Touring Turn-of-the-Century America: Photographs from the Detroit Publishing Company, 1880 - 1920
5) The 1906 California Earthquake
Shortly after 5:00 a.m. on April 18, 1906, a violent earthquake rumbled through the San Francisco Bay area with shocks lasting up to one minute at a time. Tremors occurred over approximately 375,000 square miles from Oregon to Los Angeles and inland to central Nevada. The earthquake destroyed buildings and trees, sparked a fire that burned for four days, leveled San Francisco's Chinatown neighborhood, and killed more than 3,000 people. Another consequence of the tragedy, however, was the establishment of new processes to predict earthquakes and minimize the risk of future events. Additional information and films regarding the tragedy are available in the American Memory collection, Before and After the Great Earthquake and Fire: Early Films of San Francisco, 1897-1916.
A search on the term, earthquake, produces images of earthquake damage including photographs of Market Street, "Ruins of City Hall," and "The Heart of Chinatown." Chinatown's general population consisted of immigrants who maintained their native dress, language, and customs--attributes that often led to misunderstanding and discrimination.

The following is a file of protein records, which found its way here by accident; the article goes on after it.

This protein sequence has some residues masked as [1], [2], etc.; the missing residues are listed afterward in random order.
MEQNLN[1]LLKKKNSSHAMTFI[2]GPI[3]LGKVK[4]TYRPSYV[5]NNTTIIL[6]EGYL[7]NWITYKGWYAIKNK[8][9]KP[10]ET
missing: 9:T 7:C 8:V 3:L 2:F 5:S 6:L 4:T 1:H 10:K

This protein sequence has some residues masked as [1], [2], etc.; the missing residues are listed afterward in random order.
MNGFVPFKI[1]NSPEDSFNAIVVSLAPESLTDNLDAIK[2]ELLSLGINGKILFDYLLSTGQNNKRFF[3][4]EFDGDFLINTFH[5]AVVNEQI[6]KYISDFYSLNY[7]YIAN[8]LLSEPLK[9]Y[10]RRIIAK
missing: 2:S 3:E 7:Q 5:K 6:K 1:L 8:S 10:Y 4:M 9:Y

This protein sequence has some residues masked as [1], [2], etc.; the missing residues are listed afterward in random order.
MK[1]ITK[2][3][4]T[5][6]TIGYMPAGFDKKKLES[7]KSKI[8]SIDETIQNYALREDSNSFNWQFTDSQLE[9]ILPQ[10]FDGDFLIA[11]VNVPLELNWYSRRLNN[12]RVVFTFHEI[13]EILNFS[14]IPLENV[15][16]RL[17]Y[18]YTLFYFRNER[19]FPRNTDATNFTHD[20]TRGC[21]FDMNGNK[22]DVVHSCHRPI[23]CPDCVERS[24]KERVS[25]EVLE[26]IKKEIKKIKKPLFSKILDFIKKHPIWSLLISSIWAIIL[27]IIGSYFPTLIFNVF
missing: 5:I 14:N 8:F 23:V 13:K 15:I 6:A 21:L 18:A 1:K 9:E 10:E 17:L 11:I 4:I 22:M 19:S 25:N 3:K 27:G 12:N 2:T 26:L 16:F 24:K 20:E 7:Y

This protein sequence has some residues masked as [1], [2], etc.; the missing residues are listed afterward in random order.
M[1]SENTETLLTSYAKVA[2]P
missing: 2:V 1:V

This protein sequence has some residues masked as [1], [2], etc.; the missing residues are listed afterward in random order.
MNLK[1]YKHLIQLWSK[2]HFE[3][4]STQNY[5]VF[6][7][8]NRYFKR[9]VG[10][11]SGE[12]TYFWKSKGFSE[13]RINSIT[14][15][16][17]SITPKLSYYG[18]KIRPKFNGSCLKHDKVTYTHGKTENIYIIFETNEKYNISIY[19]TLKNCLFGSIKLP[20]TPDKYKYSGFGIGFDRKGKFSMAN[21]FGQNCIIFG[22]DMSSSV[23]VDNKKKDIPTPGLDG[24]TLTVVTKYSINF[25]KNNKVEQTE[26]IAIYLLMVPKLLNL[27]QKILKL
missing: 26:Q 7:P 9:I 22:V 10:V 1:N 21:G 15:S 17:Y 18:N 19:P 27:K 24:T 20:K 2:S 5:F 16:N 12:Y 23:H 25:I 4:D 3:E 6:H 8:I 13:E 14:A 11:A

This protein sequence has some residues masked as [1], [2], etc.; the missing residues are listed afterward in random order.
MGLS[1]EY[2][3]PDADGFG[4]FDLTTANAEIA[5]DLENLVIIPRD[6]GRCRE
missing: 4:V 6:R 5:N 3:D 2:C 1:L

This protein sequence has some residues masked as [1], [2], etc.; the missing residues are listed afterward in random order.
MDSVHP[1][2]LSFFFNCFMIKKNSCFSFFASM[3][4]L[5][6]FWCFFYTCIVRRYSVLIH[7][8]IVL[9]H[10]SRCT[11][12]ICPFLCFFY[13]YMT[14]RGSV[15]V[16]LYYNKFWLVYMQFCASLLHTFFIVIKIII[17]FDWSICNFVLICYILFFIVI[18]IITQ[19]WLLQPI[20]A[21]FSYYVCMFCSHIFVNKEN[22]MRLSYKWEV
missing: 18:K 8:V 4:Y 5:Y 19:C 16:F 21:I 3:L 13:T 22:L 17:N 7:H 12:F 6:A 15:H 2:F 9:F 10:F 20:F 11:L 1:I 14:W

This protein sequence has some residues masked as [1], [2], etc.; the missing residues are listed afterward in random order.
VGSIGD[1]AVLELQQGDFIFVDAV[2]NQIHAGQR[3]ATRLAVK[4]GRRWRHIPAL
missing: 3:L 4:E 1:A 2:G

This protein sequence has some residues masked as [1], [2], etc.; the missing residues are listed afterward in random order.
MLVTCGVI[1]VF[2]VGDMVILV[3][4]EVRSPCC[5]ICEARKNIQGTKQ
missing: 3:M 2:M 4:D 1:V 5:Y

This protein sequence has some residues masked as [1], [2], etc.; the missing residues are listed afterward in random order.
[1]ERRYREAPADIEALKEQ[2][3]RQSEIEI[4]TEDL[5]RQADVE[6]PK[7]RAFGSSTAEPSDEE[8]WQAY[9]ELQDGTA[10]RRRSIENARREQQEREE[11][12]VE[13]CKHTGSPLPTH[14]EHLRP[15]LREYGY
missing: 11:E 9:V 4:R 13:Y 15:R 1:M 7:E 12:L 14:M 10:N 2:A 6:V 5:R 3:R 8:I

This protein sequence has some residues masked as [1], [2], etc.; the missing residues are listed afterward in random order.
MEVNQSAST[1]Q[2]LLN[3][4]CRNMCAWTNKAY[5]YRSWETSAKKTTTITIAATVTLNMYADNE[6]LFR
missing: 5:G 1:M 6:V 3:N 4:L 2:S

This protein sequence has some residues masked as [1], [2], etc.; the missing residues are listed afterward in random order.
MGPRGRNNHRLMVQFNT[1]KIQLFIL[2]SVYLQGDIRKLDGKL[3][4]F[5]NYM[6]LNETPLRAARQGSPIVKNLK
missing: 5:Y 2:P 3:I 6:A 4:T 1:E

Beginning in the late-nineteenth century, Chinese immigrants were targets of restrictive laws and community ordinances that prohibited them from working for federal, state, and local governments and from educating their children in public schools. Many birth, death, and marriage certificates were lost in the earthquake and ensuing fire. When residents were asked to complete new documents, some Chinese immigrants claimed to have more children than they really did. This fraud allowed family members, neighbors, and total strangers to enter the U.S. from China as "paper sons."
- Why do you think that people documented the destruction caused by this earthquake and fire?
- How do you think that the government and the general public might have responded to the destruction of Chinatown?
- How do these materials compare to contemporary documents of a natural disaster?